Cyber fraud functioning scheme
This is a part of the infrastructure out there, and I am going to talk a little bit too here on how the fraud actually works (see image). So, a malware coder goes out and writes the code for a zero-day attack along with bundling it up with multiple payloads, meaning – put a trojan in there, the trojan will install on your machine, and then it can send information out through a secure channel.
Once it exploits a vulnerability in the software on your machine, it drops the software onto your machine. Then, as you go into your bank site from your PC, it keystroke logs your user ID, password information, and then gets into the bank site and steals information there. It will save that information onto your machine, and then through that trojan and this secure HTTPS connection it’ll send that information back to a collector site, where it stores it and eventually moves it back through possibly the other site. And this jumps around the world until it eventually gets back to the cybercrime organization.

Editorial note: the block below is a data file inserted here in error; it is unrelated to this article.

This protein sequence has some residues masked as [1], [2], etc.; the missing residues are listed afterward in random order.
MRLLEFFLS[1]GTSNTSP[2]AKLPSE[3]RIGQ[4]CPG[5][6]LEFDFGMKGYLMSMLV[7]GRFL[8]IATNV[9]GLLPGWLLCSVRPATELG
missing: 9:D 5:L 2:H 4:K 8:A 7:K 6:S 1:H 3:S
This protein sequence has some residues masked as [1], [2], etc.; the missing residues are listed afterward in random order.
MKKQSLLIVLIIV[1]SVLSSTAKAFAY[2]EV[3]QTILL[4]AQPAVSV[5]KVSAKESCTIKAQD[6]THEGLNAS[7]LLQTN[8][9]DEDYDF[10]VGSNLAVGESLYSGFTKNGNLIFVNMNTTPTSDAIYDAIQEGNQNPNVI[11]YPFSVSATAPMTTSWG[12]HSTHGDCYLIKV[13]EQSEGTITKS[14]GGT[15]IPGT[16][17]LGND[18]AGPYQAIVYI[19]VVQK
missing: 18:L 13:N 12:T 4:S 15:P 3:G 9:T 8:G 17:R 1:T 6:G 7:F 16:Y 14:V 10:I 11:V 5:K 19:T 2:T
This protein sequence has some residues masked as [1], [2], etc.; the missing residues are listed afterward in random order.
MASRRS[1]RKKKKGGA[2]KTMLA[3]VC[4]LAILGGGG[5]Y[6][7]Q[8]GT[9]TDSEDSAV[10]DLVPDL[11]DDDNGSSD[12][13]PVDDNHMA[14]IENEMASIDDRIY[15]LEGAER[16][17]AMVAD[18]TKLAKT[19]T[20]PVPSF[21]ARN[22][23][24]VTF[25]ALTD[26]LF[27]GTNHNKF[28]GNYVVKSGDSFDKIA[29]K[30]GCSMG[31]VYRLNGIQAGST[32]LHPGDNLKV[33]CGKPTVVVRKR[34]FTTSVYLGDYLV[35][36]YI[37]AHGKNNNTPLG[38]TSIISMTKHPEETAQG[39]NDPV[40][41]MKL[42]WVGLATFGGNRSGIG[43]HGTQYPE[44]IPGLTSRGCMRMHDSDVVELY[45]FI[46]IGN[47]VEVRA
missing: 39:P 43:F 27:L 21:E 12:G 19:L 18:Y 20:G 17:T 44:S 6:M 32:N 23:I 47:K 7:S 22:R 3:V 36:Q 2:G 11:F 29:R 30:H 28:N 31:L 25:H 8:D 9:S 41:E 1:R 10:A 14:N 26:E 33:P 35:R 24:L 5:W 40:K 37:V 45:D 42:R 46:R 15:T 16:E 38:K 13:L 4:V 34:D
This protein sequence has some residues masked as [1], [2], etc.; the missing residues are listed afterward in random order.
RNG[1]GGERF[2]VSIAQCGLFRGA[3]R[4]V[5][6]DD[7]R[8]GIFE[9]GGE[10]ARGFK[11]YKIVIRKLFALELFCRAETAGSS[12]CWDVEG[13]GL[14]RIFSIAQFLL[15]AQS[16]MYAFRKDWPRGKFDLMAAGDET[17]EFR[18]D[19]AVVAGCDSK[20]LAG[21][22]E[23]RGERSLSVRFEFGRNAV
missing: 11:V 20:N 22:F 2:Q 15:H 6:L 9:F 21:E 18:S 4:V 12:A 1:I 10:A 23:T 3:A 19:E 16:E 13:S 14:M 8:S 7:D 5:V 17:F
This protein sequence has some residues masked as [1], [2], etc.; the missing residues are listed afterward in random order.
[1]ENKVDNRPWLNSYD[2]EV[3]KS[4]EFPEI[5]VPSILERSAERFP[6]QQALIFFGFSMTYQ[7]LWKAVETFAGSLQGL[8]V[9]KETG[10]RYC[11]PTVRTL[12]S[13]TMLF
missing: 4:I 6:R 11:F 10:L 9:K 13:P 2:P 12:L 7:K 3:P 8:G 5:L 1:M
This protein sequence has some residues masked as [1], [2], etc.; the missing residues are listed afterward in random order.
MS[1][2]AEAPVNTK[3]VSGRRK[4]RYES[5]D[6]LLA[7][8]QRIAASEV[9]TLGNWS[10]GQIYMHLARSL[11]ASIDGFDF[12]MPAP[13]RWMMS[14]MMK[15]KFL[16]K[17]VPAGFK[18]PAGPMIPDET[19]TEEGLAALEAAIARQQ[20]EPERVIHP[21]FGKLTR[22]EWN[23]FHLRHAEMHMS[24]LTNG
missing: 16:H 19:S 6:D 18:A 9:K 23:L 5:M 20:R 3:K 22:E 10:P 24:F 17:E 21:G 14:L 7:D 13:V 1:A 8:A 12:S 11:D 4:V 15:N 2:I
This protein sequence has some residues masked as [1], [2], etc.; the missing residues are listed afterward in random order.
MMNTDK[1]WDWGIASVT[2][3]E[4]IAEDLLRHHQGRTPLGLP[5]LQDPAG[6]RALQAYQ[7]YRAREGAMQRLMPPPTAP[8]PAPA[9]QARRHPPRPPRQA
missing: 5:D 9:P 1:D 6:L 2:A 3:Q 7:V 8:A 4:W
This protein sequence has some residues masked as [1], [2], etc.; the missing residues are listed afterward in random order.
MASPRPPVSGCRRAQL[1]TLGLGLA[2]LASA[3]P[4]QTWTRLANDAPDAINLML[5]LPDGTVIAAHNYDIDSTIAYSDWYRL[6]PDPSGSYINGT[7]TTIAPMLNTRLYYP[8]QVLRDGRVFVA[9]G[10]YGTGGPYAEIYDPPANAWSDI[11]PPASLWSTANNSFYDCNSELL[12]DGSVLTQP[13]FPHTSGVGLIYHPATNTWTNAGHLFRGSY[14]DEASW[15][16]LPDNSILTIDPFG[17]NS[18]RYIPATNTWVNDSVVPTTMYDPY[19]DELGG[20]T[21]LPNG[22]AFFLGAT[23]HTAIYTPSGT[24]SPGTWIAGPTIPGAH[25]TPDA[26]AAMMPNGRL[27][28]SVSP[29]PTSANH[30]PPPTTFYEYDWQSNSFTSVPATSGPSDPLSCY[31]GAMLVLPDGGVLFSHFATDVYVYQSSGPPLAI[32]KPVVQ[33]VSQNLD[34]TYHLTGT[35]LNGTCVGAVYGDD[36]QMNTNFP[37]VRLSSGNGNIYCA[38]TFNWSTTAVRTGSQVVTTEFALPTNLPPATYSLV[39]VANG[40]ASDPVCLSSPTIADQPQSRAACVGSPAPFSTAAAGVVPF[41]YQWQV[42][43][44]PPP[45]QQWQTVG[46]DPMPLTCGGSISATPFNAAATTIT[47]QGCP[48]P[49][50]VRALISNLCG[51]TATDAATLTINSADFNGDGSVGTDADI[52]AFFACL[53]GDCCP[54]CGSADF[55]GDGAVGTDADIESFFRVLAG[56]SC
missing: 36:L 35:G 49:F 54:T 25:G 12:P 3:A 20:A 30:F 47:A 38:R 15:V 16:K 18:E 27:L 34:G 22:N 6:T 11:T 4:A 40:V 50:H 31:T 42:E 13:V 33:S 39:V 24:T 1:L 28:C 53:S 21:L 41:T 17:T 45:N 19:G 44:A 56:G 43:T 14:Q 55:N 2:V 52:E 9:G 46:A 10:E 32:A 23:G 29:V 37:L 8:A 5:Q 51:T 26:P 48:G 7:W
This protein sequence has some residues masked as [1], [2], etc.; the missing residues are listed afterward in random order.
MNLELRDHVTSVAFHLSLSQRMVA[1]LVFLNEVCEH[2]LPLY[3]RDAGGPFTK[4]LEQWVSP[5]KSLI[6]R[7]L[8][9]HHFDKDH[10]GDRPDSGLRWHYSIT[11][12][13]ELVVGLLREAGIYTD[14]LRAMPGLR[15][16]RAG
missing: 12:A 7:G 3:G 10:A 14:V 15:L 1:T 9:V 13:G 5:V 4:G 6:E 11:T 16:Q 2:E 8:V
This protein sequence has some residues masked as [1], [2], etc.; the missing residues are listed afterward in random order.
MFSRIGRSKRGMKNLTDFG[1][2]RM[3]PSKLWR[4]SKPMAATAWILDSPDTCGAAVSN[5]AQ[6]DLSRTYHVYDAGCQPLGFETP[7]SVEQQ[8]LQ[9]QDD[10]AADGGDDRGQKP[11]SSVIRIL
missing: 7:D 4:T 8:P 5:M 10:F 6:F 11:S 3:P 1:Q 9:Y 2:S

Now, that’s one model of this. Other models are such that you can actually buy the software, and they have become a software house where you can buy the Zeus software (most people know about it), set it up on your own servers, and you can become the purveyor of the cybercrime software. And the people that write this software then will send out updates to you. They will send out software updates and push it to you with the service-level agreement that you have paid for when you bought this software.